He was artistic director of the Biennale of Sydney: Recent International forms in Art, 1976 and curator, Sculpture 75: young Australian sculptors, in Canberra, 1975. He was founding director of the Australian Gallery of Sport and Olympic Museum, 1985-1993, and gallery curator and director, Pit Space, Phillip Institute of Technology, Melbourne, 1978-1984.
Mr McCullough, 85, said he was grateful for the award which was “totally unexpected”. “I have always had lots of support from my colleagues,” he said.
Other awards include the Elliott Award for Outstanding Contribution to the Arts, Mildura, 2007, and the Gulbenkian Travelling Fellowship, Art Galleries Association of Australia, 1970.
RYE Cricket Club stalwart Ross McKenzie is like the old saying: “Love your job and you’ll never work a day in your life”. The life member, president and committee member over 25 years received his award for services to cricket and the community of Rye.
“You do it because you love it,” he said. “I was overwhelmed to receive the award because you never imagine you will get anything like it.”
A colleague put it in perspective by telling him: “Just accept it and enjoy the moment.”
Mr McKenzie, 54, began playing at Rye as a nine-year-old. “I was born and bred at Rye and have always been involved in cricket and footy,” he said, adding that his son, Michael, had now taken over as club president.
Mr McKenzie praised wife Jackie for her support as well as Reg Chadwick and Graeme Vernon for “encouraging me to take on the president’s job”. He gave a special mention to Troy Harris who “was a big part of my time as president and also to all the committees which helped me over the years”.
The life member and committee member of the Rye Sports and Social Club over 15 years has helped run the Rye Gift over 30 years.
PENINSULA Home Hospice former president Catherine Norman, of Mount Eliza, said she was “delighted” to receive her award for services to aged welfare.
Ms Norman was president of the hospice 2000-17, former board chair and member, 1998-2017, and founding member, 1985-2017. She has been a member, as well as being on the fundraising committee of the Mornington Auxiliary, since 2018 and is a life member.
“It is a wonderful organisation,” said the resident of Mount Eliza for 55 years. “The people are thoroughly nice and decent.”
Ms Norman has six children and is amazed she has been able to “keep this a secret for so long”.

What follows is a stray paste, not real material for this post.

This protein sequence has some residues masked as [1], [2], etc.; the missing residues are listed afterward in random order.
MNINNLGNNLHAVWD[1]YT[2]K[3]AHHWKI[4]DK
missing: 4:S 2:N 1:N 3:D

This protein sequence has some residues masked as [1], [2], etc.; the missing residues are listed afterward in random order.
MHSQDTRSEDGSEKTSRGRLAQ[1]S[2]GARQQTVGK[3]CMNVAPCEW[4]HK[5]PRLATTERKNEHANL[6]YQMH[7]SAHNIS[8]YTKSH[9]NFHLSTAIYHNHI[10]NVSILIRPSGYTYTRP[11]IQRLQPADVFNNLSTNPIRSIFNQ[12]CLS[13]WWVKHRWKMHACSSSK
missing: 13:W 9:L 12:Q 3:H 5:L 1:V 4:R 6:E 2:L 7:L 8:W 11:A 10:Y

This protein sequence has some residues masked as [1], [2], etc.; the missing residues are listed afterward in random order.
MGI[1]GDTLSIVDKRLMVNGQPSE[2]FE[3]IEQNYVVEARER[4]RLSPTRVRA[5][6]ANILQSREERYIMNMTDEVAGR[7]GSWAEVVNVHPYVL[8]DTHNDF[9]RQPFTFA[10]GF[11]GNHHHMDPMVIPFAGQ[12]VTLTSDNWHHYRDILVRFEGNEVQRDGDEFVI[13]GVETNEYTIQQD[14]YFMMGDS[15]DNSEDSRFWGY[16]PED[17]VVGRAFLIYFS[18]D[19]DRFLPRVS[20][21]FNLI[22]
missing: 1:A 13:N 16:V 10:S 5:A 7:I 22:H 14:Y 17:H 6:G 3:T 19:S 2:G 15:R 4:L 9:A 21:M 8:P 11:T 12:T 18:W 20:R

Victor Charles Rodwell
WESTERNPORT Travel co-owner and former treasurer of Western Port Tourism Association Vic Rodwell received his award for services to the community of Hastings and Western Port.
He has been chairman of Hastings Branch of the Bendigo Community Bank since 2005, and chairman/president/treasurer and life member of the Western Port Chamber of Commerce and Industry for many years.
Mr Rodwell said he was “just so thrilled to be nominated and chosen for such an award”. “It certainly wasn’t expected but it shows recognition of the work volunteers do in the community on a daily basis,” he said.
“I initially saw volunteering as a means of putting something back into the community that was being so supportive of us in our new business. It all flowed from there and I’ve enjoyed every moment.”
Mr Rodwell, a Hastings Football Club committee member, said highlights of his life included recognition and backing for the community bank and local support for the family of slain friend, colleague and businessman Dermot O’Toole. “Such is the Hastings and Western Port Community,” he said.
“I am very happy to accept this award for my family, who have put up with me, and my many meetings, and for all of the volunteers that I have worked with over the years. We must be making a difference.”
SPORTS journalist Patrick Smith, of Sorrento, was honoured for service to the print media as a journalist.
The senior sports columnist was a sports journalist and sports editor at The Age, 1976-2000, before switching to sports journalism at The Australian, 2000-19. He was praised for his work in advocacy for the restriction of the use of whips in horse racing, and introduction of a racial vilification code in AFL football.
Smith won three Walkley Awards – two for commentary and analysis: “The Colour of Money”, The Australian, 2004, and “The Moral Game”, The Australian, 2002, as well as for coverage of sport: “The Encosta De Lago Affair”, The Age, 1997.
He was named Outstanding Columnist at the Australian Football League Awards, 2001-02.
“It was certainly a surprise and I am chuffed,” he said.
“I am also humbled by the response I have received from people. I am very honoured to be recognised for my contribution.”
First published in the Southern Peninsula News – 22 June 2021